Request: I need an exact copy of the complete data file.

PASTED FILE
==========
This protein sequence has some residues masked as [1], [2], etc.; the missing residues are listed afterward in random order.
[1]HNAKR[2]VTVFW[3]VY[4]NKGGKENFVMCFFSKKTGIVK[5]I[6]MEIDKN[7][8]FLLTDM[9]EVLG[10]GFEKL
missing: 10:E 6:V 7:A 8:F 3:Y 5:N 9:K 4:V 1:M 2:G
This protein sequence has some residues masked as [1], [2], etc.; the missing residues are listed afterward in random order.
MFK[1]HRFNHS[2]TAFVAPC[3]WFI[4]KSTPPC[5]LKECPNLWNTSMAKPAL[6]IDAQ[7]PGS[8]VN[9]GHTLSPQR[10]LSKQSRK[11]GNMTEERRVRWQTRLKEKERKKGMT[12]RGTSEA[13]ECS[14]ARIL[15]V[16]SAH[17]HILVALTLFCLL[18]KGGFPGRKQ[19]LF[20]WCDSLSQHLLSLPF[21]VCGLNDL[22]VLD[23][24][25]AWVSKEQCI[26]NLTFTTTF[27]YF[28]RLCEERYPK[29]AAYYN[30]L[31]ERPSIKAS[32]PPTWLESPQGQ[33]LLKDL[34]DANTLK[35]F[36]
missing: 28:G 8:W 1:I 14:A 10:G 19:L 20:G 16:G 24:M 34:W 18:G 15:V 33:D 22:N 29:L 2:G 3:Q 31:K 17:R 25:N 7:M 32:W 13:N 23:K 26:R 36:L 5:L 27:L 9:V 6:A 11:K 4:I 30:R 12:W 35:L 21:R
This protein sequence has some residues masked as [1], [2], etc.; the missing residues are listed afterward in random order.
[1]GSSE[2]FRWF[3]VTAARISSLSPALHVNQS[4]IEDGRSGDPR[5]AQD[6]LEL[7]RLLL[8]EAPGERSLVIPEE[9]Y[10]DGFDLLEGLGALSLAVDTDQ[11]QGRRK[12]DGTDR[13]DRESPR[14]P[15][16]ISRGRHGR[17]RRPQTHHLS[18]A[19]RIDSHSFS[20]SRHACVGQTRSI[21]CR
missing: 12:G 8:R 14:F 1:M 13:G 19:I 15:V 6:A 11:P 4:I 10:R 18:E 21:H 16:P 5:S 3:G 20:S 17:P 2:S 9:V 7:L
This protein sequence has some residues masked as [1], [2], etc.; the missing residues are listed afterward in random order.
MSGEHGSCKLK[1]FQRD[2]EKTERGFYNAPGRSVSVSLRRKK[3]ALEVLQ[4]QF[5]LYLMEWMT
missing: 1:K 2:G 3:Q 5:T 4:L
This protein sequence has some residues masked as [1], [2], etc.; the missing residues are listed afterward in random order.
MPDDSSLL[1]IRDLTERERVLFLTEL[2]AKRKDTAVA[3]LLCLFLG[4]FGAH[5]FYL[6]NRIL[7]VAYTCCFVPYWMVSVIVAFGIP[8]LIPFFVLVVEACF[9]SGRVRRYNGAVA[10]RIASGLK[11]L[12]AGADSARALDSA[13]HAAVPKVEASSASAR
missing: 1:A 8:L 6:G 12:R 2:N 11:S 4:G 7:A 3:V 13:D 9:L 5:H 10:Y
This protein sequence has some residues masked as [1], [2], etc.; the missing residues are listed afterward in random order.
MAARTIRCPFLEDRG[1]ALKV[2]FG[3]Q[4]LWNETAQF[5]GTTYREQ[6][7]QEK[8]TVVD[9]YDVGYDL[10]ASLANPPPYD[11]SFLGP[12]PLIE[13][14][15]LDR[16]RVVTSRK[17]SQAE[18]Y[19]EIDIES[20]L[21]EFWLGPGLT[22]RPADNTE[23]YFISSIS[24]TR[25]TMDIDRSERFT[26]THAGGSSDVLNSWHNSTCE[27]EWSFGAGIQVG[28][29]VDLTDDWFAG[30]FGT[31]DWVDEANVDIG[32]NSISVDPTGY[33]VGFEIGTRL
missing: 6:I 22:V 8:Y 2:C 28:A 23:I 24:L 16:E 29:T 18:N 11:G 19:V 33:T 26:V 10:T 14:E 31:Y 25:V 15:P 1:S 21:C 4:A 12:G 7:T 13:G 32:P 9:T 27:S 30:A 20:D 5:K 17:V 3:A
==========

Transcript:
This protein sequence has some residues masked as [1], [2], etc.; the missing residues are listed afterward in random order.
[1]HNAKR[2]VTVFW[3]VY[4]NKGGKENFVMCFFSKKTGIVK[5]I[6]MEIDKN[7][8]FLLTDM[9]EVLG[10]GFEKL
missing: 10:E 6:V 7:A 8:F 3:Y 5:N 9:K 4:V 1:M 2:G
This protein sequence has some residues masked as [1], [2], etc.; the missing residues are listed afterward in random order.
MFK[1]HRFNHS[2]TAFVAPC[3]WFI[4]KSTPPC[5]LKECPNLWNTSMAKPAL[6]IDAQ[7]PGS[8]VN[9]GHTLSPQR[10]LSKQSRK[11]GNMTEERRVRWQTRLKEKERKKGMT[12]RGTSEA[13]ECS[14]ARIL[15]V[16]SAH[17]HILVALTLFCLL[18]KGGFPGRKQ[19]LF[20]WCDSLSQHLLSLPF[21]VCGLNDL[22]VLD[23][24][25]AWVSKEQCI[26]NLTFTTTF[27]YF[28]RLCEERYPK[29]AAYYN[30]L[31]ERPSIKAS[32]PPTWLESPQGQ[33]LLKDL[34]DANTLK[35]F[36]
missing: 28:G 8:W 1:I 14:A 10:G 19:L 20:G 16:G 24:M 34:W 18:G 15:V 33:D 22:N 29:L 2:G 3:Q 31:K 17:R 25:N 7:M 32:W 13:N 23:K 26:R 36:L 5:L 27:L 9:V 6:A 11:K 4:I 30:R 12:W 35:L 21:R
This protein sequence has some residues masked as [1], [2], etc.; the missing residues are listed afterward in random order.
[1]GSSE[2]FRWF[3]VTAARISSLSPALHVNQS[4]IEDGRSGDPR[5]AQD[6]LEL[7]RLLL[8]EAPGERSLVIPEE[9]Y[10]DGFDLLEGLGALSLAVDTDQ[11]QGRRK[12]DGTDR[13]DRESPR[14]P[15][16]ISRGRHGR[17]RRPQTHHLS[18]A[19]RIDSHSFS[20]SRHACVGQTRSI[21]CR
missing: 12:G 8:R 14:F 1:M 13:G 19:I 15:V 6:A 11:P 4:I 10:R 18:E 21:H 16:P 5:S 3:G 20:S 17:P 2:S 9:V 7:L
This protein sequence has some residues masked as [1], [2], etc.; the missing residues are listed afterward in random order.
MSGEHGSCKLK[1]FQRD[2]EKTERGFYNAPGRSVSVSLRRKK[3]ALEVLQ[4]QF[5]LYLMEWMT
missing: 1:K 2:G 3:Q 5:T 4:L
This protein sequence has some residues masked as [1], [2], etc.; the missing residues are listed afterward in random order.
MPDDSSLL[1]IRDLTERERVLFLTEL[2]AKRKDTAVA[3]LLCLFLG[4]FGAH[5]FYL[6]NRIL[7]VAYTCCFVPYWMVSVIVAFGIP[8]LIPFFVLVVEACF[9]SGRVRRYNGAVA[10]RIASGLK[11]L[12]AGADSARALDSA[13]HAAVPKVEASSASAR
missing: 1:A 8:L 6:G 12:R 2:N 11:S 4:G 7:A 3:V 13:D 9:L 5:H 10:Y
This protein sequence has some residues masked as [1], [2], etc.; the missing residues are listed afterward in random order.
MAARTIRCPFLEDRG[1]ALKV[2]FG[3]Q[4]LWNETAQF[5]GTTYREQ[6][7]QEK[8]TVVD[9]YDVGYDL[10]ASLANPPPYD[11]SFLGP[12]PLIE[13][14][15]LDR[16]RVVTSRK[17]SQAE[18]Y[19]EIDIES[20]L[21]EFWLGPGLT[22]RPADNTE[23]YFISSIS[24]TR[25]TMDIDRSERFT[26]THAGGSSDVLNSWHNSTCE[27]EWSFGAGIQVG[28][29]VDLTDDWFAG[30]FGT[31]DWVDEANVDIG[32]NSISVDPTGY[33]VGFEIGTRL
missing: 6:I 22:V 8:Y 2:C 28:A 23:I 24:L 16:E 29:T 18:N 11:G 19:V 33:T 26:V 10:T 14:E 31:Y 25:V 15:P 1:S 21:C 4:A 12:G 7:T 13:G 32:P 9:T 27:S 30:A 20:D 5:K 17:V 3:A